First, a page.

by Marsha Brandsdorfer
Franklin Delano Roosevelt (FDR) began his interest in stamps when he was nine years old and would continue collecting into his adult years. Before FDR ran for the position of the Governor of New York, stamp collecting had been perceived by most as a child’s hobby. His interest in stamp collecting received media attention, giving new respect to the hobby. With FDR’s interest in stamps known, when he was the President (1933 to 1945) he was asked to approve government proofs for all future stamps before they were issued. He personally approved every U.S. stamp that was issued during his twelve years in office.
On May 14, 1938, the Post Office Department released a single blue and carmine airline stamp featuring an eagle which was taken from a sketch made by the President, (Scott C23). Another eight designs would also originate from sketches by FDR, including: Little America commemorate (733); Mother’s Day, (737-738); Susan B. Anthony (784); Virginia Dare Commemorate (796); Statehood commemorative (858); and the Defense Trio of 1940 (899-901).
Prior to 1938, there was a law that made it illegal to reproduce a photograph of any U.S. stamp in its entirety as the Treasury Department felt it was needed to prevent counterfeiters. Finally in 1938, a bill was passed by Congress allowing for reproduction of stamps, but with some r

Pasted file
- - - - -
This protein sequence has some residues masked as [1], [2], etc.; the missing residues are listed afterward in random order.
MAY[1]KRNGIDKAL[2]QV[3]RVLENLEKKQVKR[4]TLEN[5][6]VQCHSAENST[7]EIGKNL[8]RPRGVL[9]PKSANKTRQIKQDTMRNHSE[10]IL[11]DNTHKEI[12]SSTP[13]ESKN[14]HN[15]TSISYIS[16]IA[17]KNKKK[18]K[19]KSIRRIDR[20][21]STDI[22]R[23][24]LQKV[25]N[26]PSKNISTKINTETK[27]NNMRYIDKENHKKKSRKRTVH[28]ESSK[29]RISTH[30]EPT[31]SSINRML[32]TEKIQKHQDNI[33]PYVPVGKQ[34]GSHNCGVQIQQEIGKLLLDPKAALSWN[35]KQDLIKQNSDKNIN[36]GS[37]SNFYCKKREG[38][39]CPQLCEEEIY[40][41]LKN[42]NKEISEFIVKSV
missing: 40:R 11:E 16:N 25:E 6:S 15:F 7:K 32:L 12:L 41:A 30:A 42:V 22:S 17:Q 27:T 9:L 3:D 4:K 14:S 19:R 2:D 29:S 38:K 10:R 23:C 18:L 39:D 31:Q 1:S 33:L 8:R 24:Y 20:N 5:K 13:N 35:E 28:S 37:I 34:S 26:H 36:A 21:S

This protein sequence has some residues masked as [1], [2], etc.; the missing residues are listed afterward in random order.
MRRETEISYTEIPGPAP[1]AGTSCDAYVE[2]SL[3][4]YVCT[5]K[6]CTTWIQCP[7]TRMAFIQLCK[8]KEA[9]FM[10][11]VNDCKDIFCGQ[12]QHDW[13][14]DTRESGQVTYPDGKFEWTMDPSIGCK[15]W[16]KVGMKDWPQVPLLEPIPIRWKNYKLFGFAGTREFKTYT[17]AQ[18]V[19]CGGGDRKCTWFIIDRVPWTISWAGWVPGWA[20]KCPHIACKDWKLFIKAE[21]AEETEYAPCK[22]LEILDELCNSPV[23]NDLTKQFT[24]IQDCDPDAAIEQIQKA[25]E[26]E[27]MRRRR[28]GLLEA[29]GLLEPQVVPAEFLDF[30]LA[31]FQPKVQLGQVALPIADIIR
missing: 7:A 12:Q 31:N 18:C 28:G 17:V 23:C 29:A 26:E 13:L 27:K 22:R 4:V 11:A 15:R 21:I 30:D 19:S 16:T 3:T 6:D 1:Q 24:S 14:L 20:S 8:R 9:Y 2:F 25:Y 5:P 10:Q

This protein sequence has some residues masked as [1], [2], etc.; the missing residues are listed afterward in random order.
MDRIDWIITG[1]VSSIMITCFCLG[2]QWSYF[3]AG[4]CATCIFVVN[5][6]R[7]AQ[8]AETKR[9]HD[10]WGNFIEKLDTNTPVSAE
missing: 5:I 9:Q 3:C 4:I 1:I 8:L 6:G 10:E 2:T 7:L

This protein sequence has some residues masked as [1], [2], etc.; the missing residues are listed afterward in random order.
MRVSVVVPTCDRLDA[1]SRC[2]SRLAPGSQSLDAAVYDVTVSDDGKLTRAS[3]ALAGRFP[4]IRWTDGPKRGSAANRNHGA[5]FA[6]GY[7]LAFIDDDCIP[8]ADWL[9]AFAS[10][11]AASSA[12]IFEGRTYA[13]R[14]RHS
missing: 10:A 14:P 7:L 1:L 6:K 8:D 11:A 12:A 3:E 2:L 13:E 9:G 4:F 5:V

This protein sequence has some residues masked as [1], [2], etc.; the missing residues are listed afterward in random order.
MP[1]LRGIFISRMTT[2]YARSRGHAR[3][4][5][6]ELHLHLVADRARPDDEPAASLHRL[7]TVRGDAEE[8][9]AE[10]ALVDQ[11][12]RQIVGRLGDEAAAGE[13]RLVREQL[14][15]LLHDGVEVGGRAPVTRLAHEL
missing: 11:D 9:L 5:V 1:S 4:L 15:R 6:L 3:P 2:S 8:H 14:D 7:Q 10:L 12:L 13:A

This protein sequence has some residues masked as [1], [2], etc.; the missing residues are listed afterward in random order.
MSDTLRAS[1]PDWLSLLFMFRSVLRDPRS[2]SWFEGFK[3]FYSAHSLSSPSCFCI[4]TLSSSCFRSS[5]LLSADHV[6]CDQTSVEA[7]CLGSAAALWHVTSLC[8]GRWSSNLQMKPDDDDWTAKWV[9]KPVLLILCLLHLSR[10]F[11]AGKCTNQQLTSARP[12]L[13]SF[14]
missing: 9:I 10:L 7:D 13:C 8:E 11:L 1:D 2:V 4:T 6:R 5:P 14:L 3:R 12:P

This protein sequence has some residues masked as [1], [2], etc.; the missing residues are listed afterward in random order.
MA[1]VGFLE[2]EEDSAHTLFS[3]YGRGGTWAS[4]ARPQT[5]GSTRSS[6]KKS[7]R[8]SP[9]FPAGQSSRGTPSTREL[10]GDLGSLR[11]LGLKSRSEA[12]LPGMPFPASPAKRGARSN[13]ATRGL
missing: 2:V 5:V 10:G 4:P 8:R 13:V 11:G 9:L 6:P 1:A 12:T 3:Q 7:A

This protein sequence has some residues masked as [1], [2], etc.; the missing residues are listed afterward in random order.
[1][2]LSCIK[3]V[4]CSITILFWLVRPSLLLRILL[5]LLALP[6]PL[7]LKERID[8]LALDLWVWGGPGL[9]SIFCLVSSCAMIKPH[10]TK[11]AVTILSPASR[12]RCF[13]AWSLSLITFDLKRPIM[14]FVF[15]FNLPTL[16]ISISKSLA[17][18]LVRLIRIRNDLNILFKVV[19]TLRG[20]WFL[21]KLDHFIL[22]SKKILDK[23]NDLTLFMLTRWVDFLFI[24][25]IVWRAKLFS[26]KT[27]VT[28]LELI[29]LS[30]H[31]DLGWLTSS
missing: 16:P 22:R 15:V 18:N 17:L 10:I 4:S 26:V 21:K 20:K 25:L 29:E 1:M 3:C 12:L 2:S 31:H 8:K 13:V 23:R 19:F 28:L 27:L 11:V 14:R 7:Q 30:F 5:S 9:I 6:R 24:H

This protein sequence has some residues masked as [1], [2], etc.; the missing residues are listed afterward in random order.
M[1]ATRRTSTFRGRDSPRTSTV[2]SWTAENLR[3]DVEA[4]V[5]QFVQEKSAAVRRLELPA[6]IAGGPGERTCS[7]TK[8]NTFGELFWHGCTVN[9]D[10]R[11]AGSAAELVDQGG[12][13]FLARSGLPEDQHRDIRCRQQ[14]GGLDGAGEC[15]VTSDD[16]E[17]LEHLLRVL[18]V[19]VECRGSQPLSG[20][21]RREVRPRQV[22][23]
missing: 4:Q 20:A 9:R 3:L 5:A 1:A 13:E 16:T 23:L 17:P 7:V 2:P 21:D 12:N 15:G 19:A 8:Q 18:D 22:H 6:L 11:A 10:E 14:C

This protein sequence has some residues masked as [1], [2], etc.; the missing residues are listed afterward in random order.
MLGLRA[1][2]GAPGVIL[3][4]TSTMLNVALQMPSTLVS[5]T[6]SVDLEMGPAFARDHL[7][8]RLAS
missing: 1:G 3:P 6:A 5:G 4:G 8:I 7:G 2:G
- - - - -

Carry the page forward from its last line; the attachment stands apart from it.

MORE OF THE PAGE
estrictions. One restriction was that stamps could only be published in black and white. However, having reproductions of stamps could assist collectors as publishers could print reproductions in albums to help collectors with their placement of stamps into the albums. This was the only time FDR had legislative influence on his hobby. However, during his presidency, post office revenue soared because FDR made stamp collecting so appealing to the public. The President’s interest in stamps inspired many new collectors: adults and a new generation of children.
As FDR was a busy man, he did not have as much time to devote to his collection as he would have liked. However, he would spend at least a half hour every evening before retiring to enjoy his stamps. It helped him relax from the stress of his Presidential duties. FDR would also encourage the bedridden and wounded servicemen to participate in stamp collecting to help them get their minds off their troubles. FDR is memorialized on multiple U.S. and foreign stamps, and covers bearing cachets of his likeness. My research was taken from Brian C. Baur’s informative 1999 book published by Linn’s Stamp News, entitled Franklin D. Roosevelt: the Stamp-Collecting President.